By Maya Nikolaeva and Julien Ponthus
PARIS (Reuters) - ING Group <ING.AS> is working on a Europe-wide platform enabling customers to handle all their bank accounts, including money transfers, in one place, in response to upcoming rule changes and growing competition from non-bank rivals such as Apple <AAPL.O>.
So-called aggregator websites allow customers to manage all their accounts in one place. Traditional banks see the independent ones such as Mint.com in the U.S. as a potential threat to their business, and some have already responded, such as SocGen's Boursorama and Credit Mutuel Arkea's Fortuneo.
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Regulatory changes are set to make the online banking world even more competitive. The EU revised Payment Services Directive (PSD2) means member states will have until January 2018 to offer freedom for customers to make banking transfers between various bank accounts with the help of a third-party player.
ING Direct, part of the Netherlands' largest financial services group, is already the biggest online bank in France with 1 million clients and is keen to gain market share elsewhere. It has 13 million online banking clients in Europe.
"We are, in many countries, still a challenger, so for us, aggregating accounts is certainly a way forward to access more customers," said Benoit Legrand, who is responsible for innovative financial technology (FinTech) at ING.
"We are not doing anything specifically in France as such but we are working on a European development," Legrand told Reuters in an interview on the sidelines of the Viva Technology conference in Paris, adding that ING had some concrete plans.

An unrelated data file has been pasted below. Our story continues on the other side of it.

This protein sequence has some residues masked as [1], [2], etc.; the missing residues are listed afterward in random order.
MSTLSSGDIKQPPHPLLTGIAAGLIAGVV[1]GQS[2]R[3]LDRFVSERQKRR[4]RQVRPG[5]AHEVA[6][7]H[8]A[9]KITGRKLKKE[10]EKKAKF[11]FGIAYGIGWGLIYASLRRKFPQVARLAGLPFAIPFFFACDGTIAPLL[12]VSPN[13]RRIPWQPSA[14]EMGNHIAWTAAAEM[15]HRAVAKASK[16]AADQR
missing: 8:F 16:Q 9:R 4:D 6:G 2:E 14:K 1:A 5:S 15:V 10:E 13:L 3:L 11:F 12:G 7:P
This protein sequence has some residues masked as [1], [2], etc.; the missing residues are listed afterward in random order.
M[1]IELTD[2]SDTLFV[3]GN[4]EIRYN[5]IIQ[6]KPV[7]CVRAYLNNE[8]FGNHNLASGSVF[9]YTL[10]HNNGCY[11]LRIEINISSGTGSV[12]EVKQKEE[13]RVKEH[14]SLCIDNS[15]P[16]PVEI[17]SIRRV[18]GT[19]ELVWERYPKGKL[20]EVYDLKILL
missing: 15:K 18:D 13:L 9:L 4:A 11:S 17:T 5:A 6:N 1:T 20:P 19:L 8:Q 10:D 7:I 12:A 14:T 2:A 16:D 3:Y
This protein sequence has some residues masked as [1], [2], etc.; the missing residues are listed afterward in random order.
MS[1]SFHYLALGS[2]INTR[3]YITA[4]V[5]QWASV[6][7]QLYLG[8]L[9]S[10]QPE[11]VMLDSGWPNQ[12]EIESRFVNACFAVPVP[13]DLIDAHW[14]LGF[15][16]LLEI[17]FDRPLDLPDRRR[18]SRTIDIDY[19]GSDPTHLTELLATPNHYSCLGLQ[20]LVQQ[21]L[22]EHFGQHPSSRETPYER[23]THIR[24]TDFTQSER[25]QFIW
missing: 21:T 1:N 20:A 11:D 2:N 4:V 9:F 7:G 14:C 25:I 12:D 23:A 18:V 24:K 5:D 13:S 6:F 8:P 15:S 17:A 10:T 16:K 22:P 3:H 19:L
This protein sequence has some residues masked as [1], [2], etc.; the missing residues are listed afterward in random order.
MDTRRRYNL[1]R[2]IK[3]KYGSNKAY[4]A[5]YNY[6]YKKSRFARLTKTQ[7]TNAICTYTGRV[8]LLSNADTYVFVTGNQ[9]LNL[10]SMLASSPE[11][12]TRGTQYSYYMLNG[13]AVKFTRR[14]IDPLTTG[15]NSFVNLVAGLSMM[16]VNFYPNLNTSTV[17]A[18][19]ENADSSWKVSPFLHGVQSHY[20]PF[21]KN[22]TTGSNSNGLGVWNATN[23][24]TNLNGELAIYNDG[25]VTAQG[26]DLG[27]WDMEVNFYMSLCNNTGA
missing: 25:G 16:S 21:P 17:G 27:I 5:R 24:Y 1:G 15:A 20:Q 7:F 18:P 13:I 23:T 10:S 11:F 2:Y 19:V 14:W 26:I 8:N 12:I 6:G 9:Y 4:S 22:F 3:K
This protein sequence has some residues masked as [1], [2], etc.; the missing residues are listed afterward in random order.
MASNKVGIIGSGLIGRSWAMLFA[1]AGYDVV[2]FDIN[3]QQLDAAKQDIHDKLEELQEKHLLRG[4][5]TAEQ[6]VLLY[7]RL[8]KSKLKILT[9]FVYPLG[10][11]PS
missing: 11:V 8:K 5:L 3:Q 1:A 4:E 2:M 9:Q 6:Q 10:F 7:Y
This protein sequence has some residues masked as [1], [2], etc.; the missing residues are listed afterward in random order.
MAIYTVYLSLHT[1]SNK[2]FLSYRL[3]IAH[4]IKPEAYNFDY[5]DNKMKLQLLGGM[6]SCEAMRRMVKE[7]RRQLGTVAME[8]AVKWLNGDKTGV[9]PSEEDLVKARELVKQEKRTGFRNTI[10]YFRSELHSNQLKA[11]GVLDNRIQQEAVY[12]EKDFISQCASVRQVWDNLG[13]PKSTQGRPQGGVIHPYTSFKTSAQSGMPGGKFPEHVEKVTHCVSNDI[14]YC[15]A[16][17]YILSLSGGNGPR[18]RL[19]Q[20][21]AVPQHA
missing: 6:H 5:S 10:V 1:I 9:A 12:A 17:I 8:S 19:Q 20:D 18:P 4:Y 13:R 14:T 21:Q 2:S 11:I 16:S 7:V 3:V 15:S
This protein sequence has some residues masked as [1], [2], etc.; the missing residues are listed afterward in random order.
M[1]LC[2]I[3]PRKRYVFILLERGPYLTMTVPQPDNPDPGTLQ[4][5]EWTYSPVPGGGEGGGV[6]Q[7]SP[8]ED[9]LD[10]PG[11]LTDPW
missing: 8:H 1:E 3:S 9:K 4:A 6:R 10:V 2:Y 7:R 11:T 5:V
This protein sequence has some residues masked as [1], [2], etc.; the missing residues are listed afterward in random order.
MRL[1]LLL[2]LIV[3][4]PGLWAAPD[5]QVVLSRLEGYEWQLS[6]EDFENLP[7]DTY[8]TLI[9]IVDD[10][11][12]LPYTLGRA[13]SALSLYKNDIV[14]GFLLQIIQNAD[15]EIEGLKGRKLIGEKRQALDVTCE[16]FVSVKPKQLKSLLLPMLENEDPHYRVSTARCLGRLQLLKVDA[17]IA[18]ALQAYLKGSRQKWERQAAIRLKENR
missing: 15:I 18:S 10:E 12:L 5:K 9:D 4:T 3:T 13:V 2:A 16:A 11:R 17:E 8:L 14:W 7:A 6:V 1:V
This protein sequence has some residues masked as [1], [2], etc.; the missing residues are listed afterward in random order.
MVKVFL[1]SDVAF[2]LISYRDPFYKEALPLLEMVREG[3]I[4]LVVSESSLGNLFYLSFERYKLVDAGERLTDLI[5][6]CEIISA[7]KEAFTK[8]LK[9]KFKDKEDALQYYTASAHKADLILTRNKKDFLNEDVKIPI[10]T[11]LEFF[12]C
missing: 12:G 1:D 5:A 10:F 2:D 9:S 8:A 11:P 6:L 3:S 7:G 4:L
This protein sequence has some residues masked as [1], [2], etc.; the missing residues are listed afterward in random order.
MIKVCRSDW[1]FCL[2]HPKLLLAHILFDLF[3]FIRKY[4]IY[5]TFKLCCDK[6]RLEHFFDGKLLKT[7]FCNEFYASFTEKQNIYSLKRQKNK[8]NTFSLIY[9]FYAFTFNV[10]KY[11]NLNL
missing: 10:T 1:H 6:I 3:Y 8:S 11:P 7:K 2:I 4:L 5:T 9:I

The aggregator may also offer some extra services such as proposing a client feeds an account due to upcoming payments or suggest a customer changes the terms of a loan.
"The new directive will greatly benefit European consumers by making it easier to shop online and enabling new services to enter the market to manage their bank accounts, for example to keep track of their spending on different accounts". EU Commissioner Margrethe Vestager said last year.
Third-party access to account data means banks will have to make substantial IT investments to ensure security of payments and consumer protection, analysts at Barclays said.
Millions of people already share their bank account passwords with third-party sites and apps that help them track their spending but security concerns have prevented even wider use.
For the banks, securing quickly the future of their own revenue is also of crucial importance. The online revolution is also a way for them to cut the number of branches and staff in their bricks-and-mortar networks and reduce costs.
ING said in a 2015 presentation that around 30 percent of banking revenues overall were at risk from non-bank competition pushing into the financial industry via the Internet.
"It is crucial to act now and not see this as another compliance project and wait until 2018," Barclays analysts said in reference to the new EU legislation.
(Reporting by Maya Nikolaeva; Editing by Andrew Callus and Elaine Hardcastle)